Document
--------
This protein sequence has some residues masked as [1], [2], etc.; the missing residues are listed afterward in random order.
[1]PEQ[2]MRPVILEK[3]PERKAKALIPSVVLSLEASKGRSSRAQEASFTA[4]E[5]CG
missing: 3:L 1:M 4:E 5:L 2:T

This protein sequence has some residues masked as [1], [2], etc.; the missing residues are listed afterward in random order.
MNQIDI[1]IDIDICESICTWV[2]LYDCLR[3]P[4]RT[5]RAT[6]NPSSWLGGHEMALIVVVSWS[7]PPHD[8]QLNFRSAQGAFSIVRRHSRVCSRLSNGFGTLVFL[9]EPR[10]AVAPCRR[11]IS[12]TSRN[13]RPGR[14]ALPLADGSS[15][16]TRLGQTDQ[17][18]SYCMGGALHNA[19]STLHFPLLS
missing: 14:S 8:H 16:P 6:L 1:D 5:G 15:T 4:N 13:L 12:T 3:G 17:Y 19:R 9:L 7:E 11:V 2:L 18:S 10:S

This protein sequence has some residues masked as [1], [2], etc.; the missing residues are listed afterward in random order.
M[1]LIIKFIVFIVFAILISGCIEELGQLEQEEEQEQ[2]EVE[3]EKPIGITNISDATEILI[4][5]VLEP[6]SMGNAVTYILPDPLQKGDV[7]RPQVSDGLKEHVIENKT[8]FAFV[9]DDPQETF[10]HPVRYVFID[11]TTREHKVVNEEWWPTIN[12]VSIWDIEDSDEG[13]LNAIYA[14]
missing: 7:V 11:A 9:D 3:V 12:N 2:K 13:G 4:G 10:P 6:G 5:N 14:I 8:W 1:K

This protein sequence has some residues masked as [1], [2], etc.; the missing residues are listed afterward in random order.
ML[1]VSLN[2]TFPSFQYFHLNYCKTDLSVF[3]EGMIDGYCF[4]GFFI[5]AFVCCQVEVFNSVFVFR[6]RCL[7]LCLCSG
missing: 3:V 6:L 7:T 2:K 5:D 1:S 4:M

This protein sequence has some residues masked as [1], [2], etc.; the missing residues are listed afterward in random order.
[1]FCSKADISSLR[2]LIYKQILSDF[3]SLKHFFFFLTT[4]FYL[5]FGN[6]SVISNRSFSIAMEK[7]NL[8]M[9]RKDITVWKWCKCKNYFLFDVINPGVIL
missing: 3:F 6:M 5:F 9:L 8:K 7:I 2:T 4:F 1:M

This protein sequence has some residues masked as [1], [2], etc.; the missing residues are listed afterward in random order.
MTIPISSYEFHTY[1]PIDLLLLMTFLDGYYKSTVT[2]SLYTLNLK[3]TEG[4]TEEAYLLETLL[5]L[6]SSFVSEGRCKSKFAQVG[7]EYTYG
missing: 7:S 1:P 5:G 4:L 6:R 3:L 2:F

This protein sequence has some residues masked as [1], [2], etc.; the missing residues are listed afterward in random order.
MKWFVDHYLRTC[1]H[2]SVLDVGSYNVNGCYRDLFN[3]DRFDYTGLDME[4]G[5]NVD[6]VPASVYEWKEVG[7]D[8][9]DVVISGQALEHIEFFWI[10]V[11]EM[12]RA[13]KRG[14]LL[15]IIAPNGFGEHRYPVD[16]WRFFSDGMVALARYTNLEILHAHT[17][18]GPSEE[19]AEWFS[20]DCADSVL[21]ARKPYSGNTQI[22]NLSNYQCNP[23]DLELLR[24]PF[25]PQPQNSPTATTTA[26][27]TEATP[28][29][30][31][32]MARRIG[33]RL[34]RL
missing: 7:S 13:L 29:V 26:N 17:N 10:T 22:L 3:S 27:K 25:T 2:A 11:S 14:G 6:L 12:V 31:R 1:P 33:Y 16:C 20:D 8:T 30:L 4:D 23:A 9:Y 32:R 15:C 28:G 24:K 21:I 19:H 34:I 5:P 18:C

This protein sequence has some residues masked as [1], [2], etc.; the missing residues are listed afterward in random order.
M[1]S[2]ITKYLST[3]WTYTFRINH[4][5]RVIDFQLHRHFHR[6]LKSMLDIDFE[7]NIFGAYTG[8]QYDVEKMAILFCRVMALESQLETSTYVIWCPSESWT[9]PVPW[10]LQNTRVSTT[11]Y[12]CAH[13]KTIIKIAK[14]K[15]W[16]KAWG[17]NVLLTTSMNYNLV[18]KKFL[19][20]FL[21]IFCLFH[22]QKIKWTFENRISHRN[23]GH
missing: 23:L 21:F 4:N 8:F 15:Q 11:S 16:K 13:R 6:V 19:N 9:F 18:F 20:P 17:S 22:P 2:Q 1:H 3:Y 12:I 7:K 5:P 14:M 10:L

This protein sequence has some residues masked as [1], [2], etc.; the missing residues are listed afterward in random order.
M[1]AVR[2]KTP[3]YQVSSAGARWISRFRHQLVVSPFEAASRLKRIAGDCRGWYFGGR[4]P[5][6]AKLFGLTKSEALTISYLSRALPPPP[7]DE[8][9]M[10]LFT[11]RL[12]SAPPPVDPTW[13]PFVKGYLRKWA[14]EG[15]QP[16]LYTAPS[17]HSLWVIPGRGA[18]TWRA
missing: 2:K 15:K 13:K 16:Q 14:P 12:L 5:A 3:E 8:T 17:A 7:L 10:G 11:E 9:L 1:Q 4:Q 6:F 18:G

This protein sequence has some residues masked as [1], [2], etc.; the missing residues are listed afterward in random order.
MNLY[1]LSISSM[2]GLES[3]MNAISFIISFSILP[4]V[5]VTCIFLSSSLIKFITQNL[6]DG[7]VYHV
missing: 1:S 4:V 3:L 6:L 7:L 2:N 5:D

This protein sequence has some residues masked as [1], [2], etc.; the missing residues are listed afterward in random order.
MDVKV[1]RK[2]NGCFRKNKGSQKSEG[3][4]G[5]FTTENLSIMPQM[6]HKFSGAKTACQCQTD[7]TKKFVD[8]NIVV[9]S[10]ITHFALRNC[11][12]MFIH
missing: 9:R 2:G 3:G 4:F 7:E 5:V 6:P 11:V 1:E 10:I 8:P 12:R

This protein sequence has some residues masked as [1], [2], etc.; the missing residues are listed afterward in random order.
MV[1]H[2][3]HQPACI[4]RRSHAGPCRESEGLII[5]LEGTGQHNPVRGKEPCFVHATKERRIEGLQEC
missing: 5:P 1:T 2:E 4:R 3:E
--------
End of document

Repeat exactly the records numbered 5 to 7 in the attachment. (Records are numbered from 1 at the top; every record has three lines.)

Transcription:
This protein sequence has some residues masked as [1], [2], etc.; the missing residues are listed afterward in random order.
[1]FCSKADISSLR[2]LIYKQILSDF[3]SLKHFFFFLTT[4]FYL[5]FGN[6]SVISNRSFSIAMEK[7]NL[8]M[9]RKDITVWKWCKCKNYFLFDVINPGVIL
missing: 3:F 6:M 5:F 9:L 8:K 7:I 2:T 4:F 1:M

This protein sequence has some residues masked as [1], [2], etc.; the missing residues are listed afterward in random order.
MTIPISSYEFHTY[1]PIDLLLLMTFLDGYYKSTVT[2]SLYTLNLK[3]TEG[4]TEEAYLLETLL[5]L[6]SSFVSEGRCKSKFAQVG[7]EYTYG
missing: 7:S 1:P 5:G 4:L 6:R 3:L 2:F

This protein sequence has some residues masked as [1], [2], etc.; the missing residues are listed afterward in random order.
MKWFVDHYLRTC[1]H[2]SVLDVGSYNVNGCYRDLFN[3]DRFDYTGLDME[4]G[5]NVD[6]VPASVYEWKEVG[7]D[8][9]DVVISGQALEHIEFFWI[10]V[11]EM[12]RA[13]KRG[14]LL[15]IIAPNGFGEHRYPVD[16]WRFFSDGMVALARYTNLEILHAHT[17][18]GPSEE[19]AEWFS[20]DCADSVL[21]ARKPYSGNTQI[22]NLSNYQCNP[23]DLELLR[24]PF[25]PQPQNSPTATTTA[26][27]TEATP[28][29][30][31][32]MARRIG[33]RL[34]RL
missing: 7:S 13:L 29:V 26:N 17:N 10:T 22:L 3:S 27:K 25:T 2:A 11:S 14:G 6:L 12:V 31:R 1:P 33:Y 16:C 20:D 8:T 30:L 4:D 23:A 9:Y 32:R 15:C 28:G 24:K 21:I 19:H 34:I 5:P 18:C